Baby kangaroos need our help
Thursday, 27th December, 2018
By Myles Burt
A volunteer wildlife rescue group that spends almost $1000 a month on milk supplements is in dire need of public assistance.
Locals have generously donated Di-Vetelact milk formula, which is incredibly helpful as a generic milk supplement, feeding a diverse range of animals at a cheaper price.
However, a milk supplement called Wombaroo that’s specifically formulated for kangaroos is able to better meet dietary needs, especially as joeys have to remain in long-term care for up to six months.
“That’s why it’s the milk of choice because we’re going to get better results with it,” RRANA joey carer Helen Semmens said.
“The Di-Vetelact that was donated we will use most definitely.
“But long term it’s preferable to give them milk that’s going to be the best for them, that’s most suited to them, so we can get healthy joeys for release.”
Milk supplement bags for joeys is easily the biggest cost for RRANA, which caters for other animals as well.
“That’s before we feed any other animal,” Ms Semmens said.
“Even before we provide other food for the kangaroos.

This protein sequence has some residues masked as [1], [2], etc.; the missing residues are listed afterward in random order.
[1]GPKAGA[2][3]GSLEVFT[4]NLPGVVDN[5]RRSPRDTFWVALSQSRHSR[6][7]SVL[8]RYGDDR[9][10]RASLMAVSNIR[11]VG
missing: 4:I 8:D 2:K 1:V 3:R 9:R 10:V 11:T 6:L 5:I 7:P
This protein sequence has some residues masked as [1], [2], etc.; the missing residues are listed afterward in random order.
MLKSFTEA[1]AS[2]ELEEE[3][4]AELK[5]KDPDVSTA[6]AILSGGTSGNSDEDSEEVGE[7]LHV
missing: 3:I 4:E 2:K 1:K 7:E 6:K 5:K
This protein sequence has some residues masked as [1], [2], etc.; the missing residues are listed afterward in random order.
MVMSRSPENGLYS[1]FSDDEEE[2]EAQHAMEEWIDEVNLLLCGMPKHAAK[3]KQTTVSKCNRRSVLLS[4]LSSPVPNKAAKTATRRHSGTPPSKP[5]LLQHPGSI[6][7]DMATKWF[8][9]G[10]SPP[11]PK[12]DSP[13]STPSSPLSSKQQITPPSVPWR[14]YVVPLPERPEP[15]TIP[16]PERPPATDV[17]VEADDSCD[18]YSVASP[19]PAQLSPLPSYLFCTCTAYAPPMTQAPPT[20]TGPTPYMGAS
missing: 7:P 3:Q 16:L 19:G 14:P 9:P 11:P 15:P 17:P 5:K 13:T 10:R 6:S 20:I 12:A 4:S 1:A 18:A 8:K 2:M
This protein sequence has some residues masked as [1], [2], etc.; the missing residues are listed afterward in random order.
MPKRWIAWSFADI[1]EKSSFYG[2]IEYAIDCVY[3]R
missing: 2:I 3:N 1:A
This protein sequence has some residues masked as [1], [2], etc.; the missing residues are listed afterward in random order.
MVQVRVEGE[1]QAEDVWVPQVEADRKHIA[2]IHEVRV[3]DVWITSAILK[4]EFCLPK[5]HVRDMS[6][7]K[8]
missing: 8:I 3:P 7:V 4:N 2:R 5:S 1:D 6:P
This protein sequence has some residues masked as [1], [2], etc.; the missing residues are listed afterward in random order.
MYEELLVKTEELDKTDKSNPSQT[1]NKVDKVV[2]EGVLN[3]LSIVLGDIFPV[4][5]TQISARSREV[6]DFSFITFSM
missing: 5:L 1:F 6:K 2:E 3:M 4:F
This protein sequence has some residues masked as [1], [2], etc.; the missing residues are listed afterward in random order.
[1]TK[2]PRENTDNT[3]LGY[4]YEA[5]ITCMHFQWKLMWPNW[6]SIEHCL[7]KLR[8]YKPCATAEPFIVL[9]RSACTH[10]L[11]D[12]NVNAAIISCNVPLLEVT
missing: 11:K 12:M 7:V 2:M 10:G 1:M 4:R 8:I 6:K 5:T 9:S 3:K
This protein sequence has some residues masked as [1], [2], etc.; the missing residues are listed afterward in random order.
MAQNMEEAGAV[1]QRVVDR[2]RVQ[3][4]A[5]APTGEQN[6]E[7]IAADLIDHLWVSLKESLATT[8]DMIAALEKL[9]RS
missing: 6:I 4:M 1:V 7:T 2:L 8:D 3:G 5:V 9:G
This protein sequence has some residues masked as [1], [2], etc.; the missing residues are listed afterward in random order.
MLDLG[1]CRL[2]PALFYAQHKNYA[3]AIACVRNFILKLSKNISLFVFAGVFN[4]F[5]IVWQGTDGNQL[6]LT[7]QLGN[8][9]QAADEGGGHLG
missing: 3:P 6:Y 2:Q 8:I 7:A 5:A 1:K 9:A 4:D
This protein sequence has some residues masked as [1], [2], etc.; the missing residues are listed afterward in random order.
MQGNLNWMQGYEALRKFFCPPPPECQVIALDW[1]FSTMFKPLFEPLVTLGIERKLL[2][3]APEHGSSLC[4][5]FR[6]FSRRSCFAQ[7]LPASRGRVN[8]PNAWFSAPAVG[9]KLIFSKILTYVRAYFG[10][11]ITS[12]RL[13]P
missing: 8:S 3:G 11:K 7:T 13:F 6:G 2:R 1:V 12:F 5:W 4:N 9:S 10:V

“So any donation that anybody wants to make towards feeding these animals is always gratefully accepted.
“I mean if a member of the public wanted to go to the Broken Hill Veterinary Clinic and buy a bag of milk for us that would be fabulous.
“But not everybody has got $480, but they might have $20 or $5.”
“That could go a long way for us.
“That’s our biggest cost on a month-to-month basis.”
At the present, kangaroos are holding off from breeding during the harsh drought, through a special genetic technique called embryonic diapause. This has halted the influx of joeys RRANA usually recovers from the wild.
“Kangaroos are incredible things, the female kangaroo has the ability to suspend the development of her embryo,” Ms Semmens said.
“They just put that baby on hold and wait, it’s all about self-preservation.
“So we’re not getting a lot of joeys in at the moment.
“It’s been quiet, and touch wood that it stays that way.
“But there are hundreds of roos around and they’re doing it really, really tough.”
Ms Semmens encouraged the public stay cautious of wildlife on the roads this summer as hundreds of animals flock to the roadsides to get any source of feed or moisture they can find, making it dangerous for wildlife and travellers.
“I know that a lot of people are travelling and we all want to get from A to B quickly,” Ms Semmens said.
“But if you know that those first 50 or those first 150kms between here and Adelaide is problematic, slow down.
“I can’t tell you how many bodies I dragged off the road and checked with my friend.
“Some of them are so malnourished they haven’t got the strength to get out of the way.
“They’re just being run over in the hundreds.